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Vengroff ends plans for affordable housing project

Harvey Vengroff says fees and rising construction costs have made it impossible to build affordable apartments near downtown Sarasota.

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  • | 11:45 a.m. January 12, 2018
Harvey Vengroff doesn't know what the future holds for his property at 2211 Fruitville Road, but he says he won't be building affordable housing there.
Harvey Vengroff doesn't know what the future holds for his property at 2211 Fruitville Road, but he says he won't be building affordable housing there.
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Entrepreneur Harvey Vengroff has spent nearly three years and more than $300,000 in pursuit of an affordable housing complex near downtown Sarasota.

Today, a bill for $1,600 was enough to make him walk away from it all.

“It wasn’t a logical decision,” Vengroff said. “It wasn’t a decision that required a lot of time and meetings. It was just — I’ve reached the end.”

At the end of 2017, despite Vengroff’s public frustration with regulations and fees associated with the project, he was optimistic it would finally gain all necessary approvals for construction in the new year. Vengroff intended to build 368 apartments on an 8-acre site at 2211 Fruitville Road.

But the fees tied to a required city meeting were a breaking point, Vengroff said today. It made him think about the hurdles left to clear and the expenses still to come. 

And so, in an email Friday morning, Vengroff wrote that rising construction costs and remaining regulatory fees have made the proposal “no longer affordable.’’

“I quit,’’ the email’s first line read.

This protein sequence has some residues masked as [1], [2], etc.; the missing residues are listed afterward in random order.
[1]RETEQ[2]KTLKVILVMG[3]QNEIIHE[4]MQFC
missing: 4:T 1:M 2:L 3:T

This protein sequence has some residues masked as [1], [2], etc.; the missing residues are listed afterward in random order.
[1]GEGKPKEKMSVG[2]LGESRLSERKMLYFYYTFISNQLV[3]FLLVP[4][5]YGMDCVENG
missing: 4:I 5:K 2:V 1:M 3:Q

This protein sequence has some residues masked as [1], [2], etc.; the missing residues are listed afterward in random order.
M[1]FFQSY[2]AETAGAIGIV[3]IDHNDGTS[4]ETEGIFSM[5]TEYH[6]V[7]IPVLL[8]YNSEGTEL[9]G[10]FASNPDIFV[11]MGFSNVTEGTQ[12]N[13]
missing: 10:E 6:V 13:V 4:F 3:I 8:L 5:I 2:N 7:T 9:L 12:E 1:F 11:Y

Vengroff declared he was done with the affordable housing plans once before, upset with proposed city regulations that eventually led to a negotiated compromise in 2016. Throughout 2017, there was a continuing dialogue between Vengroff’s team and the city, in which the developer sought to avoid some rules and standard expenses associated with new projects.

City staff members said they tried to accommodate Vengroff’s requests wherever feasible. City Manager Tom Barwin noted that the city agreed to double the residential density on the site and waive the project’s mobility impact fee. 

“We’ve put a lot of effort into trying to facilitate this with Harvey,” Barwin said.

Still, Vengroff said other municipalities have been able to better respond to the challenges of building market-rate affordable housing.

“I don’t think the individuals in the city are doing anything wrong,” Vengroff said. “They’re just working in the framework of what they have. I think they’re all basically good people that are constrained by the rules they have. Other cities work outside of the box a little bit.”

Barwin said he was disappointed to learn about Vengroff’s decision, and agreed that it spoke to a need for increased flexibility to allow for the development of more affordable housing. He hoped the state would pursue legislation that would make it easier for municipalities to waive impact fees for affordable projects. 

“We certainly need new tools,” Barwin said. “The market isn’t meeting it — we see the challenges of the market in this project.”

Vengroff said he has no other plans to develop the Fruitville Road property. For now, his focus on building new housing units will be concentrated outside of the city limits.

“We’re doing business in so many other cities now, and they welcome us,” Vengroff said. “Everybody kind of likes what we do, except Sarasota.”


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